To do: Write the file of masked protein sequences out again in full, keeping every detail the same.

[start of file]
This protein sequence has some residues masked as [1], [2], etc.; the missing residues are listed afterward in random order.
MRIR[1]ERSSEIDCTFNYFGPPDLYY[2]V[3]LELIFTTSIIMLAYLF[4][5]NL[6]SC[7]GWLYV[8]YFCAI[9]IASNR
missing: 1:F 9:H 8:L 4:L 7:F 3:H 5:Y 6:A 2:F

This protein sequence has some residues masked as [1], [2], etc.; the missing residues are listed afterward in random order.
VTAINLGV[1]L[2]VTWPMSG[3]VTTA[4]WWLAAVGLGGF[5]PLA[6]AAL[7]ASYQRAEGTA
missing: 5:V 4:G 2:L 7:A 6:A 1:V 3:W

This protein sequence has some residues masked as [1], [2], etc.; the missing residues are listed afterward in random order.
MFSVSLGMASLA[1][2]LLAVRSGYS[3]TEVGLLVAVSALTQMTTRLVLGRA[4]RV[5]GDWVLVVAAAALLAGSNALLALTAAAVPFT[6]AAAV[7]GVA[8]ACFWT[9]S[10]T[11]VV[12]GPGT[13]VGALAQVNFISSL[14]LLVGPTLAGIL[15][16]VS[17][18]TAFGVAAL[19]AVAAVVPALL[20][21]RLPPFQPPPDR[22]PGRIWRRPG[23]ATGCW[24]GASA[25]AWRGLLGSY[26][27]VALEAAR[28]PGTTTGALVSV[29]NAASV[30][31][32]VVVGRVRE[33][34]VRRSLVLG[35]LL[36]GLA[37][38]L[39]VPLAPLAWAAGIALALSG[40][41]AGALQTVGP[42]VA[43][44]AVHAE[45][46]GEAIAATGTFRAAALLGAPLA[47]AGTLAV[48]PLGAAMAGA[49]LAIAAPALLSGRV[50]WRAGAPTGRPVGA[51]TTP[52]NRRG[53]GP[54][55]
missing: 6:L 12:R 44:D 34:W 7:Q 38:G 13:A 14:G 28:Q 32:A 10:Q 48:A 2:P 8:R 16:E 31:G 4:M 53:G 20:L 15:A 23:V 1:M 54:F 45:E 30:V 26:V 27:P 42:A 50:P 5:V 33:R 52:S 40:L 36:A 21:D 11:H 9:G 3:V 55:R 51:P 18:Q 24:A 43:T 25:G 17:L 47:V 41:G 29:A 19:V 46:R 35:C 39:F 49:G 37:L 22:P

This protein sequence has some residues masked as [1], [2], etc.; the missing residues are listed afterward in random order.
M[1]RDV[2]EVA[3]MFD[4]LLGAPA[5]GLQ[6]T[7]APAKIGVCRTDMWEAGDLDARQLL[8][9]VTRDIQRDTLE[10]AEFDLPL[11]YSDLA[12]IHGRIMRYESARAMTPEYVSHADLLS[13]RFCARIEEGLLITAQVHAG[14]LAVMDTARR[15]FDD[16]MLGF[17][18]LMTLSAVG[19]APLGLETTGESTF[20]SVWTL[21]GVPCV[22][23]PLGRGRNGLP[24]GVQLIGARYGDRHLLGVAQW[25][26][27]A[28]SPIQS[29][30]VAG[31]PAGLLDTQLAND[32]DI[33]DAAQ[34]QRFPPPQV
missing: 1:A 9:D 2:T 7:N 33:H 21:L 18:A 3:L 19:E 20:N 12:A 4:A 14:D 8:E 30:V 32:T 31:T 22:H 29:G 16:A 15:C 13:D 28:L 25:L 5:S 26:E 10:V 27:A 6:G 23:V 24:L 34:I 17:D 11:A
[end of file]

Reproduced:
This protein sequence has some residues masked as [1], [2], etc.; the missing residues are listed afterward in random order.
MRIR[1]ERSSEIDCTFNYFGPPDLYY[2]V[3]LELIFTTSIIMLAYLF[4][5]NL[6]SC[7]GWLYV[8]YFCAI[9]IASNR
missing: 1:F 9:H 8:L 4:L 7:F 3:H 5:Y 6:A 2:F

This protein sequence has some residues masked as [1], [2], etc.; the missing residues are listed afterward in random order.
VTAINLGV[1]L[2]VTWPMSG[3]VTTA[4]WWLAAVGLGGF[5]PLA[6]AAL[7]ASYQRAEGTA
missing: 5:V 4:G 2:L 7:A 6:A 1:V 3:W

This protein sequence has some residues masked as [1], [2], etc.; the missing residues are listed afterward in random order.
MFSVSLGMASLA[1][2]LLAVRSGYS[3]TEVGLLVAVSALTQMTTRLVLGRA[4]RV[5]GDWVLVVAAAALLAGSNALLALTAAAVPFT[6]AAAV[7]GVA[8]ACFWT[9]S[10]T[11]VV[12]GPGT[13]VGALAQVNFISSL[14]LLVGPTLAGIL[15][16]VS[17][18]TAFGVAAL[19]AVAAVVPALL[20][21]RLPPFQPPPDR[22]PGRIWRRPG[23]ATGCW[24]GASA[25]AWRGLLGSY[26][27]VALEAAR[28]PGTTTGALVSV[29]NAASV[30][31][32]VVVGRVRE[33][34]VRRSLVLG[35]LL[36]GLA[37][38]L[39]VPLAPLAWAAGIALALSG[40][41]AGALQTVGP[42]VA[43][44]AVHAE[45][46]GEAIAATGTFRAAALLGAPLA[47]AGTLAV[48]PLGAAMAGA[49]LAIAAPALLSGRV[50]WRAGAPTGRPVGA[51]TTP[52]NRRG[53]GP[54][55]
missing: 6:L 12:R 44:D 34:W 7:Q 38:G 13:A 14:G 28:Q 32:A 10:Q 48:A 2:P 8:R 16:E 31:G 4:M 53:G 20:L 15:A 23:V 1:M 54:F 45:E 30:V 26:V 27:P 42:A 50:P 5:V 33:R 52:S 40:L 36:A 21:D 11:H 9:G 3:V 55:R 51:P 18:Q 24:A 43:T 25:G 17:L 47:V 41:G 29:A 19:V 46:R 35:C 39:F 49:G 37:L 22:P

This protein sequence has some residues masked as [1], [2], etc.; the missing residues are listed afterward in random order.
M[1]RDV[2]EVA[3]MFD[4]LLGAPA[5]GLQ[6]T[7]APAKIGVCRTDMWEAGDLDARQLL[8][9]VTRDIQRDTLE[10]AEFDLPL[11]YSDLA[12]IHGRIMRYESARAMTPEYVSHADLLS[13]RFCARIEEGLLITAQVHAG[14]LAVMDTARR[15]FDD[16]MLGF[17][18]LMTLSAVG[19]APLGLETTGESTF[20]SVWTL[21]GVPCV[22][23]PLGRGRNGLP[24]GVQLIGARYGDRHLLGVAQW[25][26][27]A[28]SPIQS[29][30]VAG[31]PAGLLDTQLAND[32]DI[33]DAAQ[34]QRFPPPQV
missing: 1:A 9:D 2:T 7:N 33:H 21:L 18:A 3:L 19:E 20:N 12:A 4:A 14:D 8:E 30:V 32:T 31:T 22:H 29:G 16:A 15:C 13:D 28:L 25:L 5:S 26:E 10:V 27:A 6:G 23:V 24:L 34:I 17:D 11:A